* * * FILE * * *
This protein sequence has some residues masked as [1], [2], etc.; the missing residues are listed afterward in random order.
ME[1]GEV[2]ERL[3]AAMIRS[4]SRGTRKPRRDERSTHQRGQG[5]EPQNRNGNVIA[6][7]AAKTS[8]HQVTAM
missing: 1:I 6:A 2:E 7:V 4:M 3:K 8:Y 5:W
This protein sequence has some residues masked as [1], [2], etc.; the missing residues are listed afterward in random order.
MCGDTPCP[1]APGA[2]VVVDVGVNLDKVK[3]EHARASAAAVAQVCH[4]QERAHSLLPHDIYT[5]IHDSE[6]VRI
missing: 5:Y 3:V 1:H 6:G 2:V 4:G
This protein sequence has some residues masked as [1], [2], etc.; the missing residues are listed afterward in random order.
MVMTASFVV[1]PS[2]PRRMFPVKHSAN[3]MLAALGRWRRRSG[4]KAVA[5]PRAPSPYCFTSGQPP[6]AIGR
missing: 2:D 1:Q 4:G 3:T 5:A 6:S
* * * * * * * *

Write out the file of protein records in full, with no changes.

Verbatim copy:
This protein sequence has some residues masked as [1], [2], etc.; the missing residues are listed afterward in random order.
ME[1]GEV[2]ERL[3]AAMIRS[4]SRGTRKPRRDERSTHQRGQG[5]EPQNRNGNVIA[6][7]AAKTS[8]HQVTAM
missing: 1:I 6:A 2:E 7:V 4:M 3:K 8:Y 5:W
This protein sequence has some residues masked as [1], [2], etc.; the missing residues are listed afterward in random order.
MCGDTPCP[1]APGA[2]VVVDVGVNLDKVK[3]EHARASAAAVAQVCH[4]QERAHSLLPHDIYT[5]IHDSE[6]VRI
missing: 5:Y 3:V 1:H 6:G 2:V 4:G
This protein sequence has some residues masked as [1], [2], etc.; the missing residues are listed afterward in random order.
MVMTASFVV[1]PS[2]PRRMFPVKHSAN[3]MLAALGRWRRRSG[4]KAVA[5]PRAPSPYCFTSGQPP[6]AIGR
missing: 2:D 1:Q 4:G 3:T 5:A 6:S